Combat the Cold

Date: January 4, 2022

Shaun Kane, Risk Control Consultant

5 Tips for Working Safely in Cold Climates

Working outdoors in cold climates is no easy task. NIOSH reports that in 2019, approximately 1,300 people in the U.S. died of hypothermia and nearly 32% of these deaths were occupationally related. Before working in cold climates, check out these five tips to stay safe.

1. Stay Informed and Plan Ahead

Monitor weather reports daily. Planning and preparing, both mentally and physically, for working outdoors helps employees remember the warning signs and the effects of cold-induced injuries and illnesses.

2. Acclimate to the Cold Climates

Getting acclimated to cold temperatures requires more than just wearing warmer clothing. Remember that acclimation will occur at different levels for each individual. Workers should gradually increase their workload and take frequent breaks in warm areas while getting accustomed to working in cold temperatures. Workers who suffer from a health condition, are taking medication or are in poor physical condition should use extreme caution.

3. Know the Signs and Symptoms

All outdoor workers should know the signs and symptoms of cold-induced injuries and illness and how to apply first aid treatment. Early symptoms include shivering, fatigue, loss of coordination and confusion and disorientation. Symptoms later include no shivering, blue skin, dilated pupils, slowed pulse and breathing and loss of consciousness.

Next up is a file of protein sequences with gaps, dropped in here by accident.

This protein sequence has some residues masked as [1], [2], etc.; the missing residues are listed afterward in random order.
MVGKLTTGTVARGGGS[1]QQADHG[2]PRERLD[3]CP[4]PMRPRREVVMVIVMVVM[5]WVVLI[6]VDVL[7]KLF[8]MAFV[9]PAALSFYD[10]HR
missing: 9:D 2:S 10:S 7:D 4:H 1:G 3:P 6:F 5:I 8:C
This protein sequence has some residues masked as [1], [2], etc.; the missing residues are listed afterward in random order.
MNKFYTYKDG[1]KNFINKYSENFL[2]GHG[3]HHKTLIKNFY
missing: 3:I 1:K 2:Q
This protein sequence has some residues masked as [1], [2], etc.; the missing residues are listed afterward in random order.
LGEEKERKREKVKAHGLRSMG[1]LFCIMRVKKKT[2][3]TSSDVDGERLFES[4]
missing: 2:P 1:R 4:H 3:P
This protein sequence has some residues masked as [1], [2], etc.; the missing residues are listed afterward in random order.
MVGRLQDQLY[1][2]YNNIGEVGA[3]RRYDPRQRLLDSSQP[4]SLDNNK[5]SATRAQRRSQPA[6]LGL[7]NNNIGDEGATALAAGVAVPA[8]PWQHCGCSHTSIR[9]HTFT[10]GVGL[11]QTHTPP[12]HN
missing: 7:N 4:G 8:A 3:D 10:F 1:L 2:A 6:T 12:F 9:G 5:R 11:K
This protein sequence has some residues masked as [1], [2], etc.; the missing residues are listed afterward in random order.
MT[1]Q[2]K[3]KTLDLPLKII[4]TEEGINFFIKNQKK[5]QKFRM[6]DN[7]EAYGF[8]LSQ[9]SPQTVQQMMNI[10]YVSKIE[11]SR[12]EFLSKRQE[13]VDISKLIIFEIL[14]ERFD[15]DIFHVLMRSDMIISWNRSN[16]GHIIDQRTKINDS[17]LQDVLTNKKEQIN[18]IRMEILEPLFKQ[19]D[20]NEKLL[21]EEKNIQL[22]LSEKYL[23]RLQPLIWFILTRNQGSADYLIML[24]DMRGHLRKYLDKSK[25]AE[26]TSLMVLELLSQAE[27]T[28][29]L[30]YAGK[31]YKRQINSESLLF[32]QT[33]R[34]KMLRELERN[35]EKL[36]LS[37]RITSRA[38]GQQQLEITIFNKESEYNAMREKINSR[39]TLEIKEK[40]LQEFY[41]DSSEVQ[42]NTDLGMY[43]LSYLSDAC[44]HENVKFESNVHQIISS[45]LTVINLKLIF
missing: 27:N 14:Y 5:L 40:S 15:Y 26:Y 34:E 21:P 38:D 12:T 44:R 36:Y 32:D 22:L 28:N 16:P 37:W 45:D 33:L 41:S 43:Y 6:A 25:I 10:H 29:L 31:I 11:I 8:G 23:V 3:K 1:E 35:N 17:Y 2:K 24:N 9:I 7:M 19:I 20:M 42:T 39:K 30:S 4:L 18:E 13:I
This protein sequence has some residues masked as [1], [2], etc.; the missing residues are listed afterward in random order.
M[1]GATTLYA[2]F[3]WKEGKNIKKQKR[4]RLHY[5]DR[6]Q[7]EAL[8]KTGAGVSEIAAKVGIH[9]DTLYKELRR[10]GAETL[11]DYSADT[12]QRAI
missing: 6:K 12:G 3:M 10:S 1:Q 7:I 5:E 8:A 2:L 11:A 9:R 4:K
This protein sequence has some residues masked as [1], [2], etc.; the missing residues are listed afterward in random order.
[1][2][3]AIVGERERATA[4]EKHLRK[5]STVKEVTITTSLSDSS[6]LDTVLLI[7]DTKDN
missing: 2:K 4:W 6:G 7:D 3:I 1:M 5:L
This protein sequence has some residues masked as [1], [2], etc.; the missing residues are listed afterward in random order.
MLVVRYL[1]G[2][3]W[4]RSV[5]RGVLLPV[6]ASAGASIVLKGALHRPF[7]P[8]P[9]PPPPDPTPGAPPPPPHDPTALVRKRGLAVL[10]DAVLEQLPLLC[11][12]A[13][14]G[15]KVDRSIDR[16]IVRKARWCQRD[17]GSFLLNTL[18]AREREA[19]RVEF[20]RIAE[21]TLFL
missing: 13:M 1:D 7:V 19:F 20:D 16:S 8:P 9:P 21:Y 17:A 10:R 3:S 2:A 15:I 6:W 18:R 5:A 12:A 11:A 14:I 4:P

4. Use the Buddy System

Work in pairs while working outside in cold conditions. Cold-induced injuries and illnesses affect people differently. Teaching everyone the signs and symptoms can help prevent injuries.

5. Dress Properly

Workers must dress for the weather when working in cold climates. Keep in mind:

  • Medium-weight clothing worn in layers will provide more warmth than single, bulky garments.
  • Fabrics such as wool, silk and other synthetics retain their insulation, even when wet. Cotton fabrics draw heat from the body. When wet, goose down loses its insulation.
  • Wear waterproof or water-repellent clothing. Wet clothing loses 90% of its insulating value.
  • Brush off snow often to avoid moisture.
  • Dress in several loose layers to add or remove layers for maintaining warmth without sweating. Sweating can increase the rate of heat loss from the body.
  • Keep the ears, face, hands and feet protected in extremely cold or wet weather.
  • Insulated and waterproof boots or shoes should be worn in cold weather. Two pairs of medium-weight socks are better than one pair of heavy socks.

Take precautions and work safe this winter. To learn more about keeping your employees safe on the road and on the job, consult with a BITCO agent. We are here for you!

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For information purposes only. BITCO's blog content does not address all potential circumstances and is not a substitute for business, safety, or legal consultation.

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